Launch Slideshow

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Holding steady and looking ahead

Holding steady and looking ahead

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SPECIAL DELIVERY

As budgets shrink, public agencies are exploring alternative project delivery methods. Arrangements such as public/private partnerships can help fill short-term funding gaps — assuming there are private funds to be had. Nearly a quarter of PUBLIC WORKS readers have tried a partnership at least once. Their opinions regarding the arrangement's effectiveness vary widely. Source: PUBLIC WORKS

Someone's got to do it

A jump in the use of architecture, engineering, and construction (AEC) firms indicates layoffs and hiring freezes are forcing more departments to rely more heavily on outside help. Nearly 70% of respondents expect to work with consultants as much as or more over the coming year. Only 20% predict a decrease. Source: PUBLIC WORKS

SURVEY RESPONDENT COMMENTS

Pros

Alternative contracting is one of many valuable tools in our toolbox for project delivery.

It's expensive but worth the investment in the long run, especially in areas outside our comfort and experience zone.

Due to short staffing and the inability to hire more employees, other options are currently in the plan.

Cooperation is the wave of the future to limit expenses.

Cons

We prefer traditional project delivery where contractors bid on detailed final plans. Design-build saves time but not necessarily money.

You run into problems not using lowest dollar amount, and most of the time you have to do extra work to get the job done.

Design-bid-build is the only way to go.

We tend to have more issues with public/private partnership construction projects. The city retains permit responsibility but doesn't have the authority to expend the money necessary to maintain compliance with National Pollutant Discharge Elimination System (NPDES) permit requirements. Private entities doing construction management haven't wanted to expend the required funds, putting city inspectors in the awkward position of enforcing against the city.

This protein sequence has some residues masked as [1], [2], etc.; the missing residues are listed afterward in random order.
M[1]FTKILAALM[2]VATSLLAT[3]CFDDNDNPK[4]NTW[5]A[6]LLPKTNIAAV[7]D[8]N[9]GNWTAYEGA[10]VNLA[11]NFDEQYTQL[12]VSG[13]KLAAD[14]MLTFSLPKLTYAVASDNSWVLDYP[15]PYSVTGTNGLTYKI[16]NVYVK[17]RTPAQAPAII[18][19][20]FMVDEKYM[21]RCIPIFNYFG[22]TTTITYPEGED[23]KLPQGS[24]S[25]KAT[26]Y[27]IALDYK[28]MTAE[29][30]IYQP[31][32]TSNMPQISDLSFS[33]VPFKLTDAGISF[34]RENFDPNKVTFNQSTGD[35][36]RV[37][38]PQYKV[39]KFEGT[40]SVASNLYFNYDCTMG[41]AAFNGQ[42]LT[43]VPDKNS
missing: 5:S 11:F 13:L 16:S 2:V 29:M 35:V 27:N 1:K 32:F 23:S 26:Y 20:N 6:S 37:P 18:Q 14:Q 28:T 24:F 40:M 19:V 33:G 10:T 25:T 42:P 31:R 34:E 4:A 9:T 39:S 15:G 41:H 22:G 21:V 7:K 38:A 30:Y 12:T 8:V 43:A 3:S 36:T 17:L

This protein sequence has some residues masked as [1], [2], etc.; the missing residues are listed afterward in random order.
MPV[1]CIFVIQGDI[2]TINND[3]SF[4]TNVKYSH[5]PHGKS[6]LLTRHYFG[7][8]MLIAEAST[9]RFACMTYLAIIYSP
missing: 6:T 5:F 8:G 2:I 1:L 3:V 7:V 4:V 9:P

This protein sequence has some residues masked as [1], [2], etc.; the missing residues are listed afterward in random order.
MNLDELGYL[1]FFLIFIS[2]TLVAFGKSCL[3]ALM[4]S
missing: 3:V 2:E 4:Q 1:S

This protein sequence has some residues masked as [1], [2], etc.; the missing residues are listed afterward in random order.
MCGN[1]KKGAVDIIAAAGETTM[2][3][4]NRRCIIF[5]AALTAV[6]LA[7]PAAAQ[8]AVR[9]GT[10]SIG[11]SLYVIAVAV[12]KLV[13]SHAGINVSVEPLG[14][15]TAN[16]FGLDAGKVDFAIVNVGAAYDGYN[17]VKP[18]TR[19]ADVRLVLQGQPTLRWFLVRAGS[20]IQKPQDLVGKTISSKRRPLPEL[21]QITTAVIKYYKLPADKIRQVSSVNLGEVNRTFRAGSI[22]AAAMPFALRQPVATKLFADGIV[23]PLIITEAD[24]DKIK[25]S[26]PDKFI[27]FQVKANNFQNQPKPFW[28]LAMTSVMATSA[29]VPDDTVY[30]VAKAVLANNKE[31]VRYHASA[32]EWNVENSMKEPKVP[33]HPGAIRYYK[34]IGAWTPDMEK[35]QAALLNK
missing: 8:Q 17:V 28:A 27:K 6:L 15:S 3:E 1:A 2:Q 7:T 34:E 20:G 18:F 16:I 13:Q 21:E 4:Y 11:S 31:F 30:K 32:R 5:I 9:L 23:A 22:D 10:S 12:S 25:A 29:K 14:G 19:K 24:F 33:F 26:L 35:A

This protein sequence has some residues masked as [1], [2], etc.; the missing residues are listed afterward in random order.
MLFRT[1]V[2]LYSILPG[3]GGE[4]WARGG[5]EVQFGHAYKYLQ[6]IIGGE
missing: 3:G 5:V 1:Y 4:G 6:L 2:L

Using construction-manager-at-risk can be a challenge. Some contractors attempt to deflect risk by operating these projects in the same or similar manner as a regular project. They try to push work and decisions — and thus responsibility and risk — back on to the owner.

Increased use of professionals is a direct result of finance source requirements. Our experience is that external funding requirements double the cost of projects due to exhaustive drawings, interim financing, and oversight requirements.

I don't like design-build projects. One went OK, one was too slow. We'll probably never do another one.

Mixed reviews

It varies with the partner and project. Some have been great and very successful; some dreadful disasters.

Each method has its own rewards and constraints.

Construction-manager-at-risk and design-build are more difficult to manage because most authorizing councils/boards are used to “here's the price”/“here's a change order” way of doing business.

Construction-manager-at-risk worked well from our point of view, but was too expensive for the city council and many residents.

Limitations

The state legislature gave us permission for 13 design-build projects, one of which can be best value. We were also received permission for two public/private partnerships, of which only one has proceeded.

Iowa law requires design-advertise-award-build.

New York State has strict limits under Wicks Law, a 1912 construction mandate to promote competition and protect workers' rights, which local officials try to steer around with requests for proposals, modified American Institute of Architects agreements, or build-to-spec long-term leases.

U.S. Army Corps of Engineers funding comes with a lot of strings.